The specific binding of peptide ligands to cardiomyocytes derived from mouse embryonic stem cells

Zhuokun Li, Jiusong Fan, Wenxiu Zhao, Lei Jin, Lan Ma

Research output: Contribution to journalArticle

6 Scopus citations

Abstract

Purification of pluripotent stem cell (PSC)-derived cardiomyocytes is critical for the application of cardiomyocytes both in clinical and basic research. Finding a specific cell marker is a promising method for purifying induced cells. The present study employed phage display technology to search for particular cell markers that could bind specifically to PSC-derived cardiomyocytes. After three rounds of biopanning, several peptides were obtained. The ELISA results show the no. 3 sequence peptide (QPFTTSLTPPAR), and other four sequences having a consensus motif [SS(Q)PPQ(S)], no. 9, 11, 14, and 10, have relatively high affinity and specificity to cardiomyocytes. Immunofluorescence confirmed that the selected peptides could bind specifically to the PSC-derived cardiomyocytes. Competition tests with chemically synthesized peptides revealed the binding ability was caused by the peptide itself. Western blot analysis proved the phages were both bound to two 17kDa cardiomyocyte membrane proteins and the no. 9 sequence showed a 55kDa protein that was not observed in the no. 3 sequence. These results suggest that the selected peptides specifically target receptors on PSC-derived cardiomyocyte membranes. The results will pave the way for further studies of cell surface markers and their applications, such as labeling, purification, and as vehicles for drug delivery.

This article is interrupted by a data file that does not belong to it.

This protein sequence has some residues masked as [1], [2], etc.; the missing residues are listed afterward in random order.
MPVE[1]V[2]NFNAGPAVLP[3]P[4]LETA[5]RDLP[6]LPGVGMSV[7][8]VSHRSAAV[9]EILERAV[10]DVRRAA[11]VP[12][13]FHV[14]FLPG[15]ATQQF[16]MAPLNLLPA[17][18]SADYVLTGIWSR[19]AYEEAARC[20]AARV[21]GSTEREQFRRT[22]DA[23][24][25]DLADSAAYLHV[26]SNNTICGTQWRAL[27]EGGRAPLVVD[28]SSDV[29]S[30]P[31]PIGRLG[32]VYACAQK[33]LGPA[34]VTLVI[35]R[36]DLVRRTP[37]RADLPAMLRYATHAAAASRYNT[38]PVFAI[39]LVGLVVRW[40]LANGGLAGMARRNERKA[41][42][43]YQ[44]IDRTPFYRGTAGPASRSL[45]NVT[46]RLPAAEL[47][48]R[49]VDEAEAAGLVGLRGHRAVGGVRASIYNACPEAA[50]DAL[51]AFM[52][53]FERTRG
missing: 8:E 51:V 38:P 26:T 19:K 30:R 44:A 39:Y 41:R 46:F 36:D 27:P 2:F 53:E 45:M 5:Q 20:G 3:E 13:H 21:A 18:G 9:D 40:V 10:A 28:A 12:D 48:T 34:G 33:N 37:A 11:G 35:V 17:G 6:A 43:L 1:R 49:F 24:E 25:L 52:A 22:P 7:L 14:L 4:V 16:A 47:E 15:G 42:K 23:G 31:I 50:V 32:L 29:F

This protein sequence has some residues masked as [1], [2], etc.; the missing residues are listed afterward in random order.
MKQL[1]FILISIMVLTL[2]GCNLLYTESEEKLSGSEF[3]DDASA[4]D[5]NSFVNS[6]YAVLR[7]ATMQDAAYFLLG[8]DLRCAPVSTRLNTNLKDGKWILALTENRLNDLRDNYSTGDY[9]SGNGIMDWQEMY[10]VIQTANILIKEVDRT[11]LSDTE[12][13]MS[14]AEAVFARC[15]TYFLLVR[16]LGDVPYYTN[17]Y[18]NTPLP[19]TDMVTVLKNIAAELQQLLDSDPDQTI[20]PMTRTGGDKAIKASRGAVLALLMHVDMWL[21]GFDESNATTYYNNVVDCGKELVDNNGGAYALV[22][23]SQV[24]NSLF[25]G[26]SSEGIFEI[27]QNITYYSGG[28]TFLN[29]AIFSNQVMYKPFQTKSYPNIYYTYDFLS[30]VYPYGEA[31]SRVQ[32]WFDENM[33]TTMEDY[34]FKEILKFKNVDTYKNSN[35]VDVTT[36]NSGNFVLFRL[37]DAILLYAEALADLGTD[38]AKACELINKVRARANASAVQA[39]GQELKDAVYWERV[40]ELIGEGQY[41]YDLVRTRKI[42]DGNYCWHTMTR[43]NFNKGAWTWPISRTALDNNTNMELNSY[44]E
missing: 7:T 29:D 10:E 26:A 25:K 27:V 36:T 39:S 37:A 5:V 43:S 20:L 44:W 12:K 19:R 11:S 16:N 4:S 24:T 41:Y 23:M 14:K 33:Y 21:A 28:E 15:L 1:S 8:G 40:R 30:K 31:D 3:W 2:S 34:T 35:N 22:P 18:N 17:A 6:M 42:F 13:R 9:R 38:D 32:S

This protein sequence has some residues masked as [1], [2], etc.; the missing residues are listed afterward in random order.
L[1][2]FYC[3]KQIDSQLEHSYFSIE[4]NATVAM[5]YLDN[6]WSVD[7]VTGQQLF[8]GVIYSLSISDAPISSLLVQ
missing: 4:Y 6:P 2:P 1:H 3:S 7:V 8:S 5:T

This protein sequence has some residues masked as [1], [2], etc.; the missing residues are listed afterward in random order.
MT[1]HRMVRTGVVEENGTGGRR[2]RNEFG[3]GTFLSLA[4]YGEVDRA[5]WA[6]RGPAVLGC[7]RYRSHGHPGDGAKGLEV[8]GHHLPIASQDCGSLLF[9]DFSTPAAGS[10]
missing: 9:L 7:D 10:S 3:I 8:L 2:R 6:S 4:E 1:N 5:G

Original languageEnglish (US)
Pages (from-to)771-782
Number of pages12
JournalJournal of Peptide Science
Volume17
Issue number12
DOIs
StatePublished - Dec 2011

Keywords

  • Cardiomyocytes
  • Embryoid body
  • In vitro differentiation
  • Mouse embryonic stem cell
  • Peptide
  • Phage display library

ASJC Scopus subject areas

  • Structural Biology
  • Molecular Medicine
  • Molecular Biology
  • Biochemistry
  • Pharmacology
  • Drug Discovery
  • Organic Chemistry

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